An Abbey in Belgium

Scale 1 — Position of the site

© Photo Jeroen Verrecht © Photo Jeroen Verrecht
© Drawing Van der Laan Archives © Drawing Van der Laan Archives

The analytical drawings below are made following a series of workshops at Roosenberg Abbey between 2010 and 2015. I am especially grateful to architect Frans Ruijs for his contributions.


At Roosenberg Abbey, Dom van der Laan works with a cell of 351 cm. Walls have a thickness of 49 cm. Based on these dimensions, the three orders of size are developed:
– The wall pieces and window openings vary between 0.5 m and  3.5 m
– The larger spaces and convent wings vary between 3.5 m and 25 m
– The terrain, or site, is 49 times bigger than the cell, or 175 m

This results in the four orders of size as shown on the left. These are the specific series of measures used for the design of Roosenberg Abbey. Again, they are like the keys of a piano from which the design is composed, as will be shown in the practical examples on the following pages. You can place your bookmark next to the analysis, to follow the exact measures.

0,5 m wall thickness
3,5 m cella
25 m court
175 m domain

Van der Laan expresses the concrete building measures in cm.

Scale 1 — Overall geometric scheme

Scale 2 — The monastic cell

© Photo Coen van der Heiden © Photo Coen van der Heiden

The monastic cell or guest room is the smallest spatial unit.

wall : cell = 1:7

Roosenberg Abbey is the first place where Dom van der Laan designs this type of room for one person. Two square windows overlook the garden. The cell contains one bed with a bedside table, one cabinet and one table with a chair.

The monastic cell measures 3.51 m x 4.00 m, a proportion of 6:7. On the isometric drawing, these measures can easily be counted, through the 49 cm x 49 cm tile pattern.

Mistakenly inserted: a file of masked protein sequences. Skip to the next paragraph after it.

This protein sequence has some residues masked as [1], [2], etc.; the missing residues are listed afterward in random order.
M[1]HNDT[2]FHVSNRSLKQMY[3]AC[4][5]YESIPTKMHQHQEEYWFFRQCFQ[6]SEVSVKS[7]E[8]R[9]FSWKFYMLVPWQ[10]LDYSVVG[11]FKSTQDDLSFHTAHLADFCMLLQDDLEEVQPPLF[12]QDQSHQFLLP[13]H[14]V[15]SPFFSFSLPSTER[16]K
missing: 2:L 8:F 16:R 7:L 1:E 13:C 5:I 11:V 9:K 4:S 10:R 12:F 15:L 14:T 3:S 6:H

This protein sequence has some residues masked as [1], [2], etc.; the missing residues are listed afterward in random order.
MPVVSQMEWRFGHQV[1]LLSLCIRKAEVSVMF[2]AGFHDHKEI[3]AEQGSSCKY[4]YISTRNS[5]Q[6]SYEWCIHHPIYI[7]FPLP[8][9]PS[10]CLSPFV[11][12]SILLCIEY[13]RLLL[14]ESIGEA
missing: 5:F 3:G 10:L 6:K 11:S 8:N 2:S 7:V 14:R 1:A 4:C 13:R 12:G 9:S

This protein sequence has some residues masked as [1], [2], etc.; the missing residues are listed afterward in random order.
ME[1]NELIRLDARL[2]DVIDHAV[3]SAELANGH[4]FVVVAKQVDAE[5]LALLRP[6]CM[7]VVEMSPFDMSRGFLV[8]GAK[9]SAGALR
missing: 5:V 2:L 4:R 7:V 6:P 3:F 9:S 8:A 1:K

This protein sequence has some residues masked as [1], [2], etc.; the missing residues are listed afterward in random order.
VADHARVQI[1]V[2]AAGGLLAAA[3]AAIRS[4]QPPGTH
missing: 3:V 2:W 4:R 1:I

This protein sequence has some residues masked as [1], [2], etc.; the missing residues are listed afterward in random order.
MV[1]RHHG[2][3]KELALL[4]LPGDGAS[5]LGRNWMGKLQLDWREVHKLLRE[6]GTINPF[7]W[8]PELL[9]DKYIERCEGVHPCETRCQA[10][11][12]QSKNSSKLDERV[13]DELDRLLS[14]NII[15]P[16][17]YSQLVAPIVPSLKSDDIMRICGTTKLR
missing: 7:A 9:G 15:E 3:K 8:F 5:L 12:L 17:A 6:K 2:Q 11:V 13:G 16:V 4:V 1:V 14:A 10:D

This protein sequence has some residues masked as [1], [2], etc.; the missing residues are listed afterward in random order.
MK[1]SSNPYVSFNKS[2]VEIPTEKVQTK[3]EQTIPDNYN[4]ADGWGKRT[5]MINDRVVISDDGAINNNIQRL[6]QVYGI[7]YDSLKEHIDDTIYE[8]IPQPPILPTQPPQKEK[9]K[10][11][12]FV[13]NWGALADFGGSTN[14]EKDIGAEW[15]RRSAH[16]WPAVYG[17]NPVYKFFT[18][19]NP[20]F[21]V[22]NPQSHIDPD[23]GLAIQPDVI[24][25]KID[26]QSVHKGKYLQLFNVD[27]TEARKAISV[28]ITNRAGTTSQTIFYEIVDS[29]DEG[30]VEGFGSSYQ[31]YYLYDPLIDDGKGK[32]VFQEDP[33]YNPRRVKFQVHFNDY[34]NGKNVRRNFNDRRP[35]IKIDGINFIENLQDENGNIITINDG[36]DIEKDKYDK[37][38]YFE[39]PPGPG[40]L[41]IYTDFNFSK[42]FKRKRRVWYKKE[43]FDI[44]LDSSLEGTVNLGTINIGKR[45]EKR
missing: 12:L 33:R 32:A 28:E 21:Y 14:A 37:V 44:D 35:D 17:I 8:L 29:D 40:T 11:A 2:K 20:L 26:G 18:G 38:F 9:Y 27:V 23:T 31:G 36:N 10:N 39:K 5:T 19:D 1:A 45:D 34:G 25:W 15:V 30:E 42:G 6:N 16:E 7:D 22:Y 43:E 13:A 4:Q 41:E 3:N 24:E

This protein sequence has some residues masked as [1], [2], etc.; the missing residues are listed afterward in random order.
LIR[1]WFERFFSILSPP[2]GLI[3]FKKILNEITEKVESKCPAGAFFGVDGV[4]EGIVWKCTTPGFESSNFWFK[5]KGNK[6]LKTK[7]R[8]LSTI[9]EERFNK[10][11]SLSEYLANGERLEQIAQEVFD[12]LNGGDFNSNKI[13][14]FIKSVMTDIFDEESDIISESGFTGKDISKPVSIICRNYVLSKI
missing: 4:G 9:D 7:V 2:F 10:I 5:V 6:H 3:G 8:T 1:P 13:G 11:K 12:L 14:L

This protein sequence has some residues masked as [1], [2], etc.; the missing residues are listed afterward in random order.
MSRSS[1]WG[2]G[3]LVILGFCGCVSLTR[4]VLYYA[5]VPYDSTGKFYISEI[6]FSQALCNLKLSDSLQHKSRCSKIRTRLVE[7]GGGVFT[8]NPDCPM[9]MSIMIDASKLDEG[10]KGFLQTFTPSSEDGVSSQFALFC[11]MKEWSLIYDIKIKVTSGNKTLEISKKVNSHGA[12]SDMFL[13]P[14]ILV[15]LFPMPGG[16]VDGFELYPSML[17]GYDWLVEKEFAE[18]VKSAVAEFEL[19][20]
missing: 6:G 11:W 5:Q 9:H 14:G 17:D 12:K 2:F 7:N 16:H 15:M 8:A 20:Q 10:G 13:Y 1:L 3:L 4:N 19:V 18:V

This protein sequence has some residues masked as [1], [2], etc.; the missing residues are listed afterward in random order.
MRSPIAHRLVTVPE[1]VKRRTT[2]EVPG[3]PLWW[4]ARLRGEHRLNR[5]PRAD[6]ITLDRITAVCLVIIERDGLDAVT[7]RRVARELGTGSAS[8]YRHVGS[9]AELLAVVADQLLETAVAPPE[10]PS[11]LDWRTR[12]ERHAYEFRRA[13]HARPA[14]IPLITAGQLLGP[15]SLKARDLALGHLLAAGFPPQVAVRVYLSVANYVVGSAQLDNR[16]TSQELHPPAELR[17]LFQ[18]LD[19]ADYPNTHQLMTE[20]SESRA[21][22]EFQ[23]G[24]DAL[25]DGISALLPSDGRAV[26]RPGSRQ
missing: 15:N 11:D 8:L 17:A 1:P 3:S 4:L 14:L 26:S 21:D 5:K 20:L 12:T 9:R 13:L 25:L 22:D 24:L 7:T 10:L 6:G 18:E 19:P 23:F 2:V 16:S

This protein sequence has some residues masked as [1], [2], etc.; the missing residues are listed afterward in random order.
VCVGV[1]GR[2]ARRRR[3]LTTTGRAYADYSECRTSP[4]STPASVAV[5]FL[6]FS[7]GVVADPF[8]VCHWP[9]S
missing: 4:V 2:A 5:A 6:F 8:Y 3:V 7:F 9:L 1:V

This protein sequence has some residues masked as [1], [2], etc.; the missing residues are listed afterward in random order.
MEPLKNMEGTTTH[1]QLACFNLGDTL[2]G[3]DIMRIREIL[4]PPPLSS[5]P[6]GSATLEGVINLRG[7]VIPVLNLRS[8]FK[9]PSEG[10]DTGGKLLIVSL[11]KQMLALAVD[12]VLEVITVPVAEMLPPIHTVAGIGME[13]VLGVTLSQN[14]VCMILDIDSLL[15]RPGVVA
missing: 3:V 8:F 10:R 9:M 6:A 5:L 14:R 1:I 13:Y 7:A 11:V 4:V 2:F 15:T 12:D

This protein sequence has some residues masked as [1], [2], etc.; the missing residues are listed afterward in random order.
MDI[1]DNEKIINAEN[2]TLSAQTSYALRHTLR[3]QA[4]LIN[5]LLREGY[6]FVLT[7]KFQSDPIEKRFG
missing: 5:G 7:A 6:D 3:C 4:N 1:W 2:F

Scale 2 — Measuring scheme of the wings

Roosenberg Abbey has 12 cells for the Sisters in the south wing, and 25 cells for the guests in the west wing.

Plan organisation

1 entrance
2 forecourt
3 church
4 courtyard
5 sacristy
6 parlour
7 office
8 parlour
9 study hall
10 atelier
11 recreation
12 stairs
13 refectory
14 kitchen
15 dishes
16 refectory for the guests
17 conference hall
18 reception hall
19 museum
20 porter’s lodge
21 abbey entrance

Scale 2 — The half space

All the spaces on the ground floor, for example the refectory and the library, are shaped according to the specific formula of the hall-space, more specifically a half-space, as there is only a gallery on one side.

© Photo Julie De Raedt © Photo Julie De Raedt
© Photo Julie De Raedt © Photo Julie De Raedt

For the façades of Roosenberg Abbey, Dom van der Laan develops a general formula that consists of a solid base and an open frieze, organised by two horizontal rows of windows. The open frieze relates to the whole façade as 2:5, again the eustyle condition of superposition.

Frieze and base both have a specific character, reflecting the form and rhythm of the spaces inside.

Scale 2 — The stairwell

© Photo Caroline Voet © Photo Caroline Voet

The ground level and top level are connected through a stairwell that has the length of two bays. The staircase itself is formed in a slot between the exterior façade and a new parallel wall.
The slot is illuminated from above by four windows on the first floor. This way, the light travels down the stairs, making it a bright focal point in a rather dark hall. This is enhanced by the fact that the upward movement is ‘announced’ by five steps toward the slot: first a movement toward the light, then a movement alongside the light. On the first floor, the parallel wall has a height of 1 m, so the perspective opens up as one moves upwards.

Scale 2 — The church

© Photo Julie De Raedt © Photo Julie De Raedt

The church of Roosenberg Abbey has an exceptional shape. It is made of a superposition of a rectangular base and an octagonal lantern. Dom van der Laan regards the octagon as a primitive formula to bring together wall-pieces to a spatial enclosure by juxtaposition. Width and height are organized according to the Plastic Number proportion of 3:4. The tabernacle is situated in a small apse behind the altar. This formula of a centralized church allows the altar to be positioned in the middle, with the celebrants gathered closely around it. Dom van der Laan referred to it as a fourfold nearness: one giant cell in the middle. As such, it is the inside space that is built here, while the outside space is left over. The result is a tension around the octagon between the spaces bordering the entrance and the apse and the two narrow corridor-like spaces on the side. 

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